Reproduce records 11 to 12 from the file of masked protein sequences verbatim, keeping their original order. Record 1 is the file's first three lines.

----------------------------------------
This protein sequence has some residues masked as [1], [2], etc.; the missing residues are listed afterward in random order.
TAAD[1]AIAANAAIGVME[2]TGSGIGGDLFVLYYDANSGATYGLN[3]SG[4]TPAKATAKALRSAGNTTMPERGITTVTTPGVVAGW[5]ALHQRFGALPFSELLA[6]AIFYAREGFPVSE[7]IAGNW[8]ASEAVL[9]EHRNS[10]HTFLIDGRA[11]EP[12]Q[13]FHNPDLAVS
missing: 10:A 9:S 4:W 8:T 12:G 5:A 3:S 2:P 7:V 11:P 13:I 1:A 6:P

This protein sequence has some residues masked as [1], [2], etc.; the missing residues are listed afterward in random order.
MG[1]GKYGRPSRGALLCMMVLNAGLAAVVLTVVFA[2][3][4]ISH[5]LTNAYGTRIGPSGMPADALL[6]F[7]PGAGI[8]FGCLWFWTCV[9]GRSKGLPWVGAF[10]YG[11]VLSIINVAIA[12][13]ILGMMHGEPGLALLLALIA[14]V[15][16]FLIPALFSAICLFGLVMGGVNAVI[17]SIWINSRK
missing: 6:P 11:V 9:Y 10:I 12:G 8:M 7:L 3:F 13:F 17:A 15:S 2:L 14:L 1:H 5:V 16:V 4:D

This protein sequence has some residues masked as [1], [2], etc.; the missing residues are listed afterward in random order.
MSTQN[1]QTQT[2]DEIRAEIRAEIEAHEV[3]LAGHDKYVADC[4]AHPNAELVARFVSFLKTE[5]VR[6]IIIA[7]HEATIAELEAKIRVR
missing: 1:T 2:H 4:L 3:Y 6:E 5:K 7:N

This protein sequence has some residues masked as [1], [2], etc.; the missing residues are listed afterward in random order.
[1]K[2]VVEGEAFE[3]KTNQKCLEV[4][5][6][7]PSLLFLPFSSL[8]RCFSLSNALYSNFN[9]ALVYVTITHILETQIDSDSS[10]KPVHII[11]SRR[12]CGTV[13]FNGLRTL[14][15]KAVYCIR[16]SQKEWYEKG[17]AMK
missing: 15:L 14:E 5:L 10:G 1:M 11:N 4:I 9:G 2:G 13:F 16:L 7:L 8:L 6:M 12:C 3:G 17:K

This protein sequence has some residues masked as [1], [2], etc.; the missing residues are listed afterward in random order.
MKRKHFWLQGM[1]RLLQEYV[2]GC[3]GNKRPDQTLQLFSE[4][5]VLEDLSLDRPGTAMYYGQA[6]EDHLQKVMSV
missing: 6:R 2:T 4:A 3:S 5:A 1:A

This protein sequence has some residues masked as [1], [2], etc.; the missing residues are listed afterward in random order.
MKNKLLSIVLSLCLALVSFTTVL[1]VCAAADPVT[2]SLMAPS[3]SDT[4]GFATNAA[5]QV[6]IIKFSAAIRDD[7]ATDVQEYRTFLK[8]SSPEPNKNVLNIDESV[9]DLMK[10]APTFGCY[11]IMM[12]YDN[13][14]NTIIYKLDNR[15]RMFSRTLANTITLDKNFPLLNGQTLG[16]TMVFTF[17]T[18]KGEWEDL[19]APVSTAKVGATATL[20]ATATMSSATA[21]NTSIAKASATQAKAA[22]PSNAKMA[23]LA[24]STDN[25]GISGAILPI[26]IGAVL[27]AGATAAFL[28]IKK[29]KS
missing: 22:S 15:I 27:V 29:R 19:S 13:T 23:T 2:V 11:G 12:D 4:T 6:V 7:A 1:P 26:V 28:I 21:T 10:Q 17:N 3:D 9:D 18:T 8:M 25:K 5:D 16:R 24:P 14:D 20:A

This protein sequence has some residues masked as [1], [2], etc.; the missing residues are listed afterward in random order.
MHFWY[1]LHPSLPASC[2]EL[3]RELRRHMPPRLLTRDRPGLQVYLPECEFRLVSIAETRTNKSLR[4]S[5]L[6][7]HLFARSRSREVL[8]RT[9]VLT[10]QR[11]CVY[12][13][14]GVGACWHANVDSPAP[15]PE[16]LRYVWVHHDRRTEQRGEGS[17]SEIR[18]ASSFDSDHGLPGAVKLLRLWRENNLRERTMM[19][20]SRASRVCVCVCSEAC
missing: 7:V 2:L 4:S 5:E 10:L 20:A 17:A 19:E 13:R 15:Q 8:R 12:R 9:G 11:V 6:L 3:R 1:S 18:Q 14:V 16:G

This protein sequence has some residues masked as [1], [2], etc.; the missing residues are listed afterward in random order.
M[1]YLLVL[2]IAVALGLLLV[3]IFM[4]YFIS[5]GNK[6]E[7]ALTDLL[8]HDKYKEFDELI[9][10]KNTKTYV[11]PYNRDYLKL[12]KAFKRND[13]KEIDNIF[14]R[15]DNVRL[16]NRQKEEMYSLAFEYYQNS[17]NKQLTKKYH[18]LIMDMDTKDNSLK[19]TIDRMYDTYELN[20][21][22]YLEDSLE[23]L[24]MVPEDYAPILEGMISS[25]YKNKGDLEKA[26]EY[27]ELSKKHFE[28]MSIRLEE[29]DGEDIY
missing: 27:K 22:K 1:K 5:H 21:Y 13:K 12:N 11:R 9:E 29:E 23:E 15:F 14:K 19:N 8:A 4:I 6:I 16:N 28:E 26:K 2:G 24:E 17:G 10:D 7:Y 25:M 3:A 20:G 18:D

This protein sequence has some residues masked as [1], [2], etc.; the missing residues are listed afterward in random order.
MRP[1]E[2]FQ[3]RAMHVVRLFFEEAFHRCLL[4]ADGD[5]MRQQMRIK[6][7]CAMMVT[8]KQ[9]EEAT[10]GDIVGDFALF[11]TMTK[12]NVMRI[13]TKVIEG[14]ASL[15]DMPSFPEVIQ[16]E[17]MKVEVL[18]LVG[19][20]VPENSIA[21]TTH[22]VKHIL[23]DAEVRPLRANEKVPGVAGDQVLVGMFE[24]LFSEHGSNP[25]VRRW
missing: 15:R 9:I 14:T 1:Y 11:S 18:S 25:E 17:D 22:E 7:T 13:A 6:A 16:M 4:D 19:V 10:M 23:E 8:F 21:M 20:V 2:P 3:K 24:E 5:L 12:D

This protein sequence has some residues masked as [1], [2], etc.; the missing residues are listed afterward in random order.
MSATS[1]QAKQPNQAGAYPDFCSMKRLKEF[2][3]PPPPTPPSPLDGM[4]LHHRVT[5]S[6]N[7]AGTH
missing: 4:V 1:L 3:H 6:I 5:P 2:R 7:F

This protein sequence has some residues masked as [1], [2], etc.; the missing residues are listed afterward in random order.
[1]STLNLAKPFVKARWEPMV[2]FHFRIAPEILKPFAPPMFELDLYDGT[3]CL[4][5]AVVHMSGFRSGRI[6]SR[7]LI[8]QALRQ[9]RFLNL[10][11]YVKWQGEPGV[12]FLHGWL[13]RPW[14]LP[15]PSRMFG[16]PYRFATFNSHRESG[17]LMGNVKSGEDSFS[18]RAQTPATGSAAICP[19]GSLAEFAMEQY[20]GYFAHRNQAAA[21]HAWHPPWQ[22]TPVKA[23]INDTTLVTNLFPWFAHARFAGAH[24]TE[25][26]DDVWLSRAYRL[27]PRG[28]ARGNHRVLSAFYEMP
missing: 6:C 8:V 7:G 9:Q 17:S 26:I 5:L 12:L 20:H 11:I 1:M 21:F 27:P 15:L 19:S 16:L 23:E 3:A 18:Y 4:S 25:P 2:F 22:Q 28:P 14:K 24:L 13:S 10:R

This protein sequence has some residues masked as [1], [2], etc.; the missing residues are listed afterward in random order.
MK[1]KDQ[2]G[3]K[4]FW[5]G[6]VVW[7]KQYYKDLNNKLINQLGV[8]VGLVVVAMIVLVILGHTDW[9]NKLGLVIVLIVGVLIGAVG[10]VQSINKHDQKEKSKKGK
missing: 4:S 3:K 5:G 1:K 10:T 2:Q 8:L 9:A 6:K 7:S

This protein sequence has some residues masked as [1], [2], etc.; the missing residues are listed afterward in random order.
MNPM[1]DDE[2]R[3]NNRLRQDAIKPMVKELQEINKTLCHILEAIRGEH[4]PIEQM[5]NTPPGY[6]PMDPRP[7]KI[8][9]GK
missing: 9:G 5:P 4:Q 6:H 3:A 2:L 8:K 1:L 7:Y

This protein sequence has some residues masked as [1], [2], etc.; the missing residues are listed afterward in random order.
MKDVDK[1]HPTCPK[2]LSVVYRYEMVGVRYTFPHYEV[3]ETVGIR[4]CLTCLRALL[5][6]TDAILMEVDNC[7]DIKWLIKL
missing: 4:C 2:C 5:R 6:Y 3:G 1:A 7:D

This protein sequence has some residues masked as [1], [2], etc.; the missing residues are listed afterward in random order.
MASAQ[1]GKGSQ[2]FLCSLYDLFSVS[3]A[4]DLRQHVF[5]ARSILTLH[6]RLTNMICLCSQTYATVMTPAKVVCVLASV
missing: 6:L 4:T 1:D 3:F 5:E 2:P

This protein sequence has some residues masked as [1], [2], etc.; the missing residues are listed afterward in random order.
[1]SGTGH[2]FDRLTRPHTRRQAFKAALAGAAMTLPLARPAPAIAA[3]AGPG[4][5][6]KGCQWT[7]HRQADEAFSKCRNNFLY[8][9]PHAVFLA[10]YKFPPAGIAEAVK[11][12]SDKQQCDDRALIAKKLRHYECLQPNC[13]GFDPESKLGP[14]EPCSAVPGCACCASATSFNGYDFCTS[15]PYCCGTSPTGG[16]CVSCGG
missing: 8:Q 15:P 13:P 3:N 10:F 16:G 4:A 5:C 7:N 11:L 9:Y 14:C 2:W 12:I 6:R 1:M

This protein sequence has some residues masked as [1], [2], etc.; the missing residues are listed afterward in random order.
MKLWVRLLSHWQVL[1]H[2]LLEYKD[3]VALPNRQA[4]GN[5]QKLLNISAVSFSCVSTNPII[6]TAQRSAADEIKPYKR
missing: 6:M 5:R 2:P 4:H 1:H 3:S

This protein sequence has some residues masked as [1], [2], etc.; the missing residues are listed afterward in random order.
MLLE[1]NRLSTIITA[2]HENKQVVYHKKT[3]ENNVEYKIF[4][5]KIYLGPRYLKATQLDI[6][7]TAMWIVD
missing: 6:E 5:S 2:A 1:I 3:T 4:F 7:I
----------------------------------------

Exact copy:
This protein sequence has some residues masked as [1], [2], etc.; the missing residues are listed afterward in random order.
[1]STLNLAKPFVKARWEPMV[2]FHFRIAPEILKPFAPPMFELDLYDGT[3]CL[4][5]AVVHMSGFRSGRI[6]SR[7]LI[8]QALRQ[9]RFLNL[10][11]YVKWQGEPGV[12]FLHGWL[13]RPW[14]LP[15]PSRMFG[16]PYRFATFNSHRESG[17]LMGNVKSGEDSFS[18]RAQTPATGSAAICP[19]GSLAEFAMEQY[20]GYFAHRNQAAA[21]HAWHPPWQ[22]TPVKA[23]INDTTLVTNLFPWFAHARFAGAH[24]TE[25][26]DDVWLSRAYRL[27]PRG[28]ARGNHRVLSAFYEMP
missing: 6:C 8:V 7:G 9:Q 17:S 26:I 5:L 12:L 20:H 11:I 1:M 21:F 27:P 15:L 19:S 16:L 23:E 3:A 18:Y 4:S 25:P 2:F 22:Q 28:P 14:K 24:L 13:S 10:R

This protein sequence has some residues masked as [1], [2], etc.; the missing residues are listed afterward in random order.
MK[1]KDQ[2]G[3]K[4]FW[5]G[6]VVW[7]KQYYKDLNNKLINQLGV[8]VGLVVVAMIVLVILGHTDW[9]NKLGLVIVLIVGVLIGAVG[10]VQSINKHDQKEKSKKGK
missing: 4:S 3:K 5:G 1:K 10:T 2:Q 8:L 9:A 6:K 7:S